Some nutritive sweeteners contain phytonutrients and minerals you won’t find in refined sugar. But ultimately, these natural sweeteners are still full of sugar — and the calories can add up quickly, so you need to consume them in moderation.

Before you substitute honey for sugar in your coffee, here’s how these natural sweeteners stack up.

Date Sugar

Date sugar has the least sugar and lowest calorie count on this list — a one-teaspoon serving of date sugar contains 15 calories and 3 grams of sugar. Made from dehydrated dates, this natural sweetener resembles brown sugar and has a slightly butterscotch-like flavor. Because date sugar is less sweet than other sugar alternatives, if you substitute it one-for-one for refined sugar in a recipe, the result will be less sweet than you’re used to — but you might find you don’t need your morning oatmeal to be quite so sweet!

Coconut Sugar

Made from the sap of a coconut palm tree, coconut sugar substitutes well for brown sugar since it resembles the caramel-colored sweetener both in taste and appearance. A one-teaspoon serving of coconut sugar contains 15 calories and 4 grams of sugar, and also provides some iron, zinc, calcium and potassium — though you’re still better off getting those minerals from more nutritious sources.

Maple Syrup

This sweetener, made by boiling down sap from maple trees, adds tons of rich flavor to dressings, marinades, and baked goods. (The darker the syrup, the stronger its flavor.) Maple syrup provides minerals like phosphorous, potassium, calcium, and magnesium — but a one-tablespoon serving also contains 52 calories and 12 grams of sugar, so keep a close eye on serving sizes. And, of course, skip the imitation syrups, which are typically made from corn syrup and imitation maple extract.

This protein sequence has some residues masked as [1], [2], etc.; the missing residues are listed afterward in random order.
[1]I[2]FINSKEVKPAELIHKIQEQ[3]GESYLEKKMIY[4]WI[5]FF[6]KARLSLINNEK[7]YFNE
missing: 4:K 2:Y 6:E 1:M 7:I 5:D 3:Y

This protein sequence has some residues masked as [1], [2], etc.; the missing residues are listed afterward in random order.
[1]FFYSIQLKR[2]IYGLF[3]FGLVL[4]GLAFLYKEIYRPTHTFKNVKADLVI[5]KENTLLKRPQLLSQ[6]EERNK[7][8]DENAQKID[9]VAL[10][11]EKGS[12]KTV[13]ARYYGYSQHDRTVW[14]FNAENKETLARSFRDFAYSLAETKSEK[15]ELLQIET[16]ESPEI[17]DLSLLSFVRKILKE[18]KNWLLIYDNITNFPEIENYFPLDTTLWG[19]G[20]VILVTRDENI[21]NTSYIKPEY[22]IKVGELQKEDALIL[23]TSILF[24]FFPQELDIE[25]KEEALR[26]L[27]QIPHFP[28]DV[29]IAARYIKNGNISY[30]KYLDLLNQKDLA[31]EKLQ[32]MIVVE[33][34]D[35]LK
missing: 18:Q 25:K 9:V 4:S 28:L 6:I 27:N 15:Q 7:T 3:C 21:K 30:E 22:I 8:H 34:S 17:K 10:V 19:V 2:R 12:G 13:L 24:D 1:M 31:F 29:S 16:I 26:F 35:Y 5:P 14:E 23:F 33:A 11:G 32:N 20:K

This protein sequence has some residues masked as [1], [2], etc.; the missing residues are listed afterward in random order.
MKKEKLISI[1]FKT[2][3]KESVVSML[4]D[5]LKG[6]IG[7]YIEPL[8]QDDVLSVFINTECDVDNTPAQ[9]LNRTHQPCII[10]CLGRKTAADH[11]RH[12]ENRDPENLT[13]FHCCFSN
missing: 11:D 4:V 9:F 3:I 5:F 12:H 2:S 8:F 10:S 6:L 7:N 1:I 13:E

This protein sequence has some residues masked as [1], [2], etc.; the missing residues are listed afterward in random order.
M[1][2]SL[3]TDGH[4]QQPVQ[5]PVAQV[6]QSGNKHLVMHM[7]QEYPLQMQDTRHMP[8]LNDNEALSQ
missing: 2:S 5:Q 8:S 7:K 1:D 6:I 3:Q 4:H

Honey

There are plenty of good things to say about this thick and gooey natural sweetener, which is produced when bees transport flower nectar to honeycombs. Honey contains amino acids, vitamins, minerals, and polyphenols, and research suggests it may also have antioxidant and anti-inflammatory properties. But it’s definitely not a low-calorie alternative to sugar — a one-tablespoon serving of honey contains 64 calories and 17 grams of sugar.

 

What’s the Best Sugar Substitute for Baking?

When you’re whipping up your favorite homemade treats, you can use natural sugar substitutes for baking — but be aware that not all substitutes will produce the same flavor or consistency in your homemade treats.

Natural, minimally processed sugars — like dates, honey, and maple syrup — can provide extra flavor and sweetness to recipes like overnight oats or smoothies, Sharp says. Granulated sweeteners may be your best bet if you’re looking to use an existing recipe that calls for granulated sugar.

Or simply search for recipes made without refined sugar in the first place — you can find tons of tasty recipes that use natural alternatives in place of sugar, like this pumpkin zucchini bread recipe (which calls for coconut sugar) or this gluten-free apple crisp recipe (which uses maple syrup).

Nicole McDermott

About

After graduating from Syracuse where Nicole studied magazine journalism and nutrition, she moved to New York City to write for the health and fitness site Greatist. She currently edits full time for Ghergich & Co. Nicole's work has appeared on TIME Healthland, Shape, USA Today, Men's Fitness, The Huffington Post, Refinery29 and Lifehacker, among others.